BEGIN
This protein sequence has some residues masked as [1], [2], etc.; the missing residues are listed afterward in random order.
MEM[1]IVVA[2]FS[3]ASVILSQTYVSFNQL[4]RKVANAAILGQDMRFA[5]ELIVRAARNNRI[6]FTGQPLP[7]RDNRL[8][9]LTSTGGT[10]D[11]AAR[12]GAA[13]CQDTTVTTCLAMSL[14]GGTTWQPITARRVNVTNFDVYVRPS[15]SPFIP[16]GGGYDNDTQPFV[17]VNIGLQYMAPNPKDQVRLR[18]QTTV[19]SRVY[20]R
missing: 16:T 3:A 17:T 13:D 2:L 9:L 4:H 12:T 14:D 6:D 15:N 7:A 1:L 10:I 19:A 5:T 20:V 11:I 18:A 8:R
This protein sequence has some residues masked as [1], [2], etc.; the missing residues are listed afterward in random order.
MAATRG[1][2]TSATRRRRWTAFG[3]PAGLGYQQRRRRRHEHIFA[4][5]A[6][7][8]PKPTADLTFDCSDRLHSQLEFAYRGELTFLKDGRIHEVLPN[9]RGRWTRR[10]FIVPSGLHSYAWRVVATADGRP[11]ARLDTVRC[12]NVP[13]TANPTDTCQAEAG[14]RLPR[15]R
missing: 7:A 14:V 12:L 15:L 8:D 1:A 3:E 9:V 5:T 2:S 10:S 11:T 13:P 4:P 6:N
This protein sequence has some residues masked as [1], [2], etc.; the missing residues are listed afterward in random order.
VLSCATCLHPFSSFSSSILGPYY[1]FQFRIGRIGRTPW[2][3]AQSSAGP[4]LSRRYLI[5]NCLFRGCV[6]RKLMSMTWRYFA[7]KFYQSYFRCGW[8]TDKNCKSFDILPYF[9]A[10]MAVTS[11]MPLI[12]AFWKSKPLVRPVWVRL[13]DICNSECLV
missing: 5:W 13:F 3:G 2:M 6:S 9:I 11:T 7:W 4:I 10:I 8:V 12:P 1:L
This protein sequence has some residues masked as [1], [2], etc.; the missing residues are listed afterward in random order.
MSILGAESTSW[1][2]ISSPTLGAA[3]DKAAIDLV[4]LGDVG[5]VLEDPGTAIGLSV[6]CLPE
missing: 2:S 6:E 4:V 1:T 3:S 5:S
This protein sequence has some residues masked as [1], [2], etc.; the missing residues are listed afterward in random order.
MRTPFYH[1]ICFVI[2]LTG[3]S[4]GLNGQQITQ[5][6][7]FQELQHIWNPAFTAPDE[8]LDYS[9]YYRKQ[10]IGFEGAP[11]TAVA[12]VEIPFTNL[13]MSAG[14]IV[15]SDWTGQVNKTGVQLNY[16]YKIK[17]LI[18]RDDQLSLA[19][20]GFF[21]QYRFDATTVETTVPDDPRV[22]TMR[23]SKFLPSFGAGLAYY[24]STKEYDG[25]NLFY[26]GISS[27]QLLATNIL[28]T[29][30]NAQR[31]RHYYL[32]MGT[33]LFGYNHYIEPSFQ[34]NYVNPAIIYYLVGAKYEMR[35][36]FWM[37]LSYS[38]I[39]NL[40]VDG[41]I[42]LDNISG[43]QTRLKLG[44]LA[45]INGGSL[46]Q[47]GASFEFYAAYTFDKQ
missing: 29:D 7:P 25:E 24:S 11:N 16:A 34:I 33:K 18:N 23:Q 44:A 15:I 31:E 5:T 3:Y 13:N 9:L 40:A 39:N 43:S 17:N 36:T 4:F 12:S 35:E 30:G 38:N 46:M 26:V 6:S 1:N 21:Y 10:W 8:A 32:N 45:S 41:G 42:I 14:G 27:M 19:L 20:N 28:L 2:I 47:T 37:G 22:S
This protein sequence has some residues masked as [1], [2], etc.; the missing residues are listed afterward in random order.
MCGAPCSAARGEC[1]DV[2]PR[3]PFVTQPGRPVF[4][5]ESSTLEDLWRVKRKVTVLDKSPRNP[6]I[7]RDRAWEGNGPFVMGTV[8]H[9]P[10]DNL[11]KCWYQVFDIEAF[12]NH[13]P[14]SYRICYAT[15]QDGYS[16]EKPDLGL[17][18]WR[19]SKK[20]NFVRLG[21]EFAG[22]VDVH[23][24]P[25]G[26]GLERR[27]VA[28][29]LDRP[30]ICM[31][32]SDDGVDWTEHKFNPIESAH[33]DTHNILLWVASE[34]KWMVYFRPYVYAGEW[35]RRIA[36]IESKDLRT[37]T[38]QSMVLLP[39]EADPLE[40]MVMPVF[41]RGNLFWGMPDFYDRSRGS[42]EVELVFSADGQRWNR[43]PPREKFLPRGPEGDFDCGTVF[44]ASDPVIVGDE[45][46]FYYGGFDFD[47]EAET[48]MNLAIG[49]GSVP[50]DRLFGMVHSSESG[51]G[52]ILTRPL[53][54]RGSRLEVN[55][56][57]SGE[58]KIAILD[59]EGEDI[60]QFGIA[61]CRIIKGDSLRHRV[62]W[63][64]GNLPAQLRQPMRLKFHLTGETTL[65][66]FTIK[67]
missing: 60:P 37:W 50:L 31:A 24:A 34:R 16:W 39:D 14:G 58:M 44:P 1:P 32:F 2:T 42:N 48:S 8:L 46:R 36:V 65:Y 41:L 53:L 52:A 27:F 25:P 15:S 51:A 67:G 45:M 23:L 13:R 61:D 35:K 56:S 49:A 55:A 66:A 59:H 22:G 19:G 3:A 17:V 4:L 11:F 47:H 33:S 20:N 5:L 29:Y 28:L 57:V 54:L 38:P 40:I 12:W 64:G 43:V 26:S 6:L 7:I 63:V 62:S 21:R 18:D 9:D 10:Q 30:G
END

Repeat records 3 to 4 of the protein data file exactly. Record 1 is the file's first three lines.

This protein sequence has some residues masked as [1], [2], etc.; the missing residues are listed afterward in random order.
VLSCATCLHPFSSFSSSILGPYY[1]FQFRIGRIGRTPW[2][3]AQSSAGP[4]LSRRYLI[5]NCLFRGCV[6]RKLMSMTWRYFA[7]KFYQSYFRCGW[8]TDKNCKSFDILPYF[9]A[10]MAVTS[11]MPLI[12]AFWKSKPLVRPVWVRL[13]DICNSECLV
missing: 5:W 13:F 3:G 2:M 6:S 9:I 11:T 7:W 4:I 10:I 8:V 12:P 1:L
This protein sequence has some residues masked as [1], [2], etc.; the missing residues are listed afterward in random order.
MSILGAESTSW[1][2]ISSPTLGAA[3]DKAAIDLV[4]LGDVG[5]VLEDPGTAIGLSV[6]CLPE
missing: 2:S 6:E 4:V 1:T 3:S 5:S